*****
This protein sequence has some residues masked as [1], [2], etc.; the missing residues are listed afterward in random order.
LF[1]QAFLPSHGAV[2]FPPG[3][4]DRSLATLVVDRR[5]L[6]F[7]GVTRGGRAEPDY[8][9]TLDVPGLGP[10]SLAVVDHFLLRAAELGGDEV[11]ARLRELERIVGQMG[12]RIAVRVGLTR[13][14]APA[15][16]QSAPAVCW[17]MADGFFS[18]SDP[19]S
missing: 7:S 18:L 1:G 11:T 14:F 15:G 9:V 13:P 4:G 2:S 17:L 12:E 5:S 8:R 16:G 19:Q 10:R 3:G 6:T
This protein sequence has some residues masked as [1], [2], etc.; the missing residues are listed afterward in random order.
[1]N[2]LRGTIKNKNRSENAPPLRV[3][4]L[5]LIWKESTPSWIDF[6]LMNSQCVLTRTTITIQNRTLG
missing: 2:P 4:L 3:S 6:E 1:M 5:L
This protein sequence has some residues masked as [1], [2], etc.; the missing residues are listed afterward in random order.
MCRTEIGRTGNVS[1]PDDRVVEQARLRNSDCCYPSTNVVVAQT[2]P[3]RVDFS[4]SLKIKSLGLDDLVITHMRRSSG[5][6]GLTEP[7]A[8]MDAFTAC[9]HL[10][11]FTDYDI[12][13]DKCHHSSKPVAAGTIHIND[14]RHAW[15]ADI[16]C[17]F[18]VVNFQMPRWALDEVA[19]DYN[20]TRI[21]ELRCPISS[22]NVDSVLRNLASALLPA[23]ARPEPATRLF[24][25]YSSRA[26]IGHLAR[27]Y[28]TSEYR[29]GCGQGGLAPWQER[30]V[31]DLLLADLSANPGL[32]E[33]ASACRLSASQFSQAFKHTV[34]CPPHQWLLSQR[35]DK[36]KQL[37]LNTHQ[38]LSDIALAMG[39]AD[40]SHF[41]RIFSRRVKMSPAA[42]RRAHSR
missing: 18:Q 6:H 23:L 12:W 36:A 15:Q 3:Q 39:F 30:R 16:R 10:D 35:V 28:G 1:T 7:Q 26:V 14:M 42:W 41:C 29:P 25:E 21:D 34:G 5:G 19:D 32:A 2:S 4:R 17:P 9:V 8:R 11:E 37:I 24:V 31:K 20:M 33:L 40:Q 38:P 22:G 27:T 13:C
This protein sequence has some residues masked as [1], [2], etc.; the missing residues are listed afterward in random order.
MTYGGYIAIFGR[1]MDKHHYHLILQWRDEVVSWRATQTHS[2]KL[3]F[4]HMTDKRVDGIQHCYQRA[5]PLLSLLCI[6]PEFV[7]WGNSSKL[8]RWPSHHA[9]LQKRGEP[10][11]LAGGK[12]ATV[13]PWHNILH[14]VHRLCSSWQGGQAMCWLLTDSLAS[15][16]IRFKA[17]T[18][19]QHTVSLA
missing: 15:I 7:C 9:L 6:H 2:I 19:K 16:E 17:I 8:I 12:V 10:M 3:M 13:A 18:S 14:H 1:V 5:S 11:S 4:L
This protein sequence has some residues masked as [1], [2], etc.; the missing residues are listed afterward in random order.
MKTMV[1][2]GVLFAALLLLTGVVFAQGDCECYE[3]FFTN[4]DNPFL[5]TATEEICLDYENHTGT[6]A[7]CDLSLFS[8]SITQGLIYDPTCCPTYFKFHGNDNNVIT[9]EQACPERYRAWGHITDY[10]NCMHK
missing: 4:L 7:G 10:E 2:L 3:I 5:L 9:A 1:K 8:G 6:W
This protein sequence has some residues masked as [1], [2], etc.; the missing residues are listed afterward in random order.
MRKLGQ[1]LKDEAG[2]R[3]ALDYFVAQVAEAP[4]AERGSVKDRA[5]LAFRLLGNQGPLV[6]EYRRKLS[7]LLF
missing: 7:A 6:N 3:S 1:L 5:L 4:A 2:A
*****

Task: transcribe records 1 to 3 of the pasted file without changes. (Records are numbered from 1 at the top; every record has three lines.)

This protein sequence has some residues masked as [1], [2], etc.; the missing residues are listed afterward in random order.
LF[1]QAFLPSHGAV[2]FPPG[3][4]DRSLATLVVDRR[5]L[6]F[7]GVTRGGRAEPDY[8][9]TLDVPGLGP[10]SLAVVDHFLLRAAELGGDEV[11]ARLRELERIVGQMG[12]RIAVRVGLTR[13][14]APA[15][16]QSAPAVCW[17]MADGFFS[18]SDP[19]S
missing: 7:S 18:L 1:G 11:T 14:F 15:G 9:V 13:P 4:G 2:S 17:L 12:E 5:S 8:R 16:G 19:Q 10:R 3:G 6:T
This protein sequence has some residues masked as [1], [2], etc.; the missing residues are listed afterward in random order.
[1]N[2]LRGTIKNKNRSENAPPLRV[3][4]L[5]LIWKESTPSWIDF[6]LMNSQCVLTRTTITIQNRTLG
missing: 2:P 4:L 3:S 6:E 1:M 5:L
This protein sequence has some residues masked as [1], [2], etc.; the missing residues are listed afterward in random order.
MCRTEIGRTGNVS[1]PDDRVVEQARLRNSDCCYPSTNVVVAQT[2]P[3]RVDFS[4]SLKIKSLGLDDLVITHMRRSSG[5][6]GLTEP[7]A[8]MDAFTAC[9]HL[10][11]FTDYDI[12][13]DKCHHSSKPVAAGTIHIND[14]RHAW[15]ADI[16]C[17]F[18]VVNFQMPRWALDEVA[19]DYN[20]TRI[21]ELRCPISS[22]NVDSVLRNLASALLPA[23]ARPEPATRLF[24][25]YSSRA[26]IGHLAR[27]Y[28]TSEYR[29]GCGQGGLAPWQER[30]V[31]DLLLADLSANPGL[32]E[33]ASACRLSASQFSQAFKHTV[34]CPPHQWLLSQR[35]DK[36]KQL[37]LNTHQ[38]LSDIALAMG[39]AD[40]SHF[41]RIFSRRVKMSPAA[42]RRAHSR
missing: 18:Q 6:H 23:L 12:W 36:A 15:Q 3:Q 39:F 30:R 16:R 10:D 35:V 28:G 1:T 7:Q 26:V 14:M 42:W 41:C 29:P 25:E 21:D 34:G 5:G 19:D 32:A 2:S 4:R 17:P 9:V 8:R 11:E 37:I 24:V 31:K 20:M 33:L 40:Q 38:P 22:G 27:T 13:C